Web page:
Ah, that's too bad that you didn't like Dunces. Though I could see someone not liking that too, though for different reasons. Was it the main character? One of my good friends hated/didn't finish it just because he couldn't stand Ignatius. I can get that, though I personally think he's a great character.

Out of those three, I've actually only read the Scarlet Letter, in sophomore year of high school. I didn't like it. I didn't hate it, I liked certain things about it, but I think it's just ill-suited for 10th graders. For that matter, I don't think I've ever actually met anyone that liked the Scarlet Letter. It's one these books that everyone's made to read in high school, while simultaneously being a book that your average high school student just isn't gonna like. At least from my experience. I've never understood why they insist on assigning it. I mean, I can appreciate it, and I think if I read it again now, I'm sure I would get something more out of it. It would take a lot of willpower to get myself to do that, but I think if I ever did I'd like it more than I did the first time around.

It's funny though, since Melville admired Hawthorne and the Scarlet Letter more than anything else, and dedicated Moby Dick to Hawthorne. Funny stuff.

Brave New World I've never gotten around to reading because I already read 1984 and it just feels like reading the former'd feel redundant. So I just haven't yet bothered. I'd certainly like to someday though.

Stranger in a Strange Land is one I've always wanted to read. I read Starship Troopers a while back and liked that a lot, and Stranger seems to get lots of praise, always being touted as such a classic, so I've always been curious, but nah, never have.
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  #1571  
Old 07-10-2010, 08:07 PM
Archie Meets the Punisher

What the fuck? What the fucking fuck?
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  #1572  
Old 07-10-2010, 09:21 PM

The Hobbit by J.R.R. Tolkien
10/10
Still as magical and wondrous as when I first read it in my childhood. It was my first book report.
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  #1573  
Old 07-10-2010, 11:54 PM
Quote:
Originally Posted by Powerslave View Post
I've heard that from a lot of people in regards to Moby Dick. Lots of people I know started it and never finished it, or suffered through it. I completely understand it. I mean, it's hardly a pageturner. The enormous runs of encyclopedic rambling about every aspect of whales, whaling, whaling history, whaling biology, the whaling industry, whaling ships and the various parts of whaling ships, and on and on and on, of course that will bore a lot of people. Personally, I dug it, I found it interesting, as I have an interest in whales which I partially why I bothered with the book in the first place and stuck with it 'til the end, but I still understand how boring that would be for lots of (most?) people. The rambling nature of the narrative I would think also contributes to that, but I dug that too - it gave the impression of Ishmael as this sort of distracted guy, fascinated with everything and prone to tangents, and his presence as the narrator is also interesting to me, since he just sort of disappears from the scene completely for long periods of time, despite ostensibly being the guy telling the story. And so on, I could keep rambling about this book for a long time, but I'll refrain for everyone's sake. But yeah, though I loved it, I certainly understand hating it too.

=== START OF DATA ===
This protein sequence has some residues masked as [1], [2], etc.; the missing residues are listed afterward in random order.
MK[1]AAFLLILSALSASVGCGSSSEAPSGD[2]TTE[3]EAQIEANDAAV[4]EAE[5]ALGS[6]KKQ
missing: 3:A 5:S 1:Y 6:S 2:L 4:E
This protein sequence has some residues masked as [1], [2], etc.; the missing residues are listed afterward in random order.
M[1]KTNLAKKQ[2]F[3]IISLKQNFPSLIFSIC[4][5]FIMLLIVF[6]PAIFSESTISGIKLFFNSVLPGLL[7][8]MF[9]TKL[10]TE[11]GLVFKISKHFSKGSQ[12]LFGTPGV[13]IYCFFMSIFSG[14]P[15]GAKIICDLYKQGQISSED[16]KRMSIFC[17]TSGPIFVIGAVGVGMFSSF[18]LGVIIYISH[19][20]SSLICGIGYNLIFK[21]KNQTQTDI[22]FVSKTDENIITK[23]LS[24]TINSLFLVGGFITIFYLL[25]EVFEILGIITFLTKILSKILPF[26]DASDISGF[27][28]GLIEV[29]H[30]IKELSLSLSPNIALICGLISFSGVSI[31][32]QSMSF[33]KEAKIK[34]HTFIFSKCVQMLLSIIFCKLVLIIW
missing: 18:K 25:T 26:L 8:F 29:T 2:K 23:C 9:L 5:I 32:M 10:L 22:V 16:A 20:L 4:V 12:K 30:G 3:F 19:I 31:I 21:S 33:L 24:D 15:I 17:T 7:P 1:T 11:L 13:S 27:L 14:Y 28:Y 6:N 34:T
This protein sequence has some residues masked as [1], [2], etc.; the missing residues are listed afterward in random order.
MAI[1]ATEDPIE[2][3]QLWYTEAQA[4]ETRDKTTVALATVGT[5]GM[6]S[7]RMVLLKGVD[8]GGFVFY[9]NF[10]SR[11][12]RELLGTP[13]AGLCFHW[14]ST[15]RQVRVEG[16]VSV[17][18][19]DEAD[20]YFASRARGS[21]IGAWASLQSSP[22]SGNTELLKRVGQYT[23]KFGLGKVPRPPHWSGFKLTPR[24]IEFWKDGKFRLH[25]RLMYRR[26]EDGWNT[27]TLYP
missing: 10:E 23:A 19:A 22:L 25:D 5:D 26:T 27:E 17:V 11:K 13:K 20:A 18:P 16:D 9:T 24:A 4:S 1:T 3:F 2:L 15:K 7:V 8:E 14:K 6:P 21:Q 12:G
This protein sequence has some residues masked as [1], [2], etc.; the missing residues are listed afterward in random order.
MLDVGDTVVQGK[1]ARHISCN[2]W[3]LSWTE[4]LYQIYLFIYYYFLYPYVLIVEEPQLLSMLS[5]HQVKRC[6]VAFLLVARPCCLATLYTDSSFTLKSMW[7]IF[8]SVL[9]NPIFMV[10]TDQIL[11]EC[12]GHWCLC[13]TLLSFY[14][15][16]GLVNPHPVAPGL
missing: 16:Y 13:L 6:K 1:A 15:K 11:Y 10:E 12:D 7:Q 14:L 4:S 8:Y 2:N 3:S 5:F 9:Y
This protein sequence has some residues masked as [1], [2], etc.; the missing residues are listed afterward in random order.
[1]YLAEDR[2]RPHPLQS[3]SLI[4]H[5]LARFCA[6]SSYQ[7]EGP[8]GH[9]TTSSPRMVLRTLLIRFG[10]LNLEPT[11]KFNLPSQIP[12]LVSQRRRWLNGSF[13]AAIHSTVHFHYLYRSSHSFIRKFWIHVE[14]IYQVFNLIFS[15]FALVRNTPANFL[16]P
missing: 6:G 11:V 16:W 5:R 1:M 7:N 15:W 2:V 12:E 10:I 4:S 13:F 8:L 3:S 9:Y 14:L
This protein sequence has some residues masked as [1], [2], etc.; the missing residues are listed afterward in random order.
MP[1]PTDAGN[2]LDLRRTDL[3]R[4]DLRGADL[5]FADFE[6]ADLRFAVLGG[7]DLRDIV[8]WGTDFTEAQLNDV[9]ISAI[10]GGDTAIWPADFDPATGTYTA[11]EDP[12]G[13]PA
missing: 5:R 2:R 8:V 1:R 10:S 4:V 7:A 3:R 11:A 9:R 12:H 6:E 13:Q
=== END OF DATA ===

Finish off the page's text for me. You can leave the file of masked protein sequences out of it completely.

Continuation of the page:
Also worth mentioning: I started Moby Dick last summer, and read like 350 pages of it, then over the school year read off and on while reading several other books, then just finally finished it now, almost a year later. I'm sure spacing it out like that helped. The book is just too damn tiring.

Ah, that's too bad that you didn't like Dunces. Though I could see someone not liking that too, though for different reasons. Was it the main character? One of my good friends hated/didn't finish it just because he couldn't stand Ignatius. I can get that, though I personally think he's a great character.

Out of those three, I've actually only read the Scarlet Letter, in sophomore year of high school. I didn't like it. I didn't hate it, I liked certain things about it, but I think it's just ill-suited for 10th graders. For that matter, I don't think I've ever actually met anyone that liked the Scarlet Letter. It's one these books that everyone's made to read in high school, while simultaneously being a book that your average high school student just isn't gonna like. At least from my experience. I've never understood why they insist on assigning it. I mean, I can appreciate it, and I think if I read it again now, I'm sure I would get something more out of it. It would take a lot of willpower to get myself to do that, but I think if I ever did I'd like it more than I did the first time around.

It's funny though, since Melville admired Hawthorne and the Scarlet Letter more than anything else, and dedicated Moby Dick to Hawthorne. Funny stuff.

Brave New World I've never gotten around to reading because I already read 1984 and it just feels like reading the former'd feel redundant. So I just haven't yet bothered. I'd certainly like to someday though.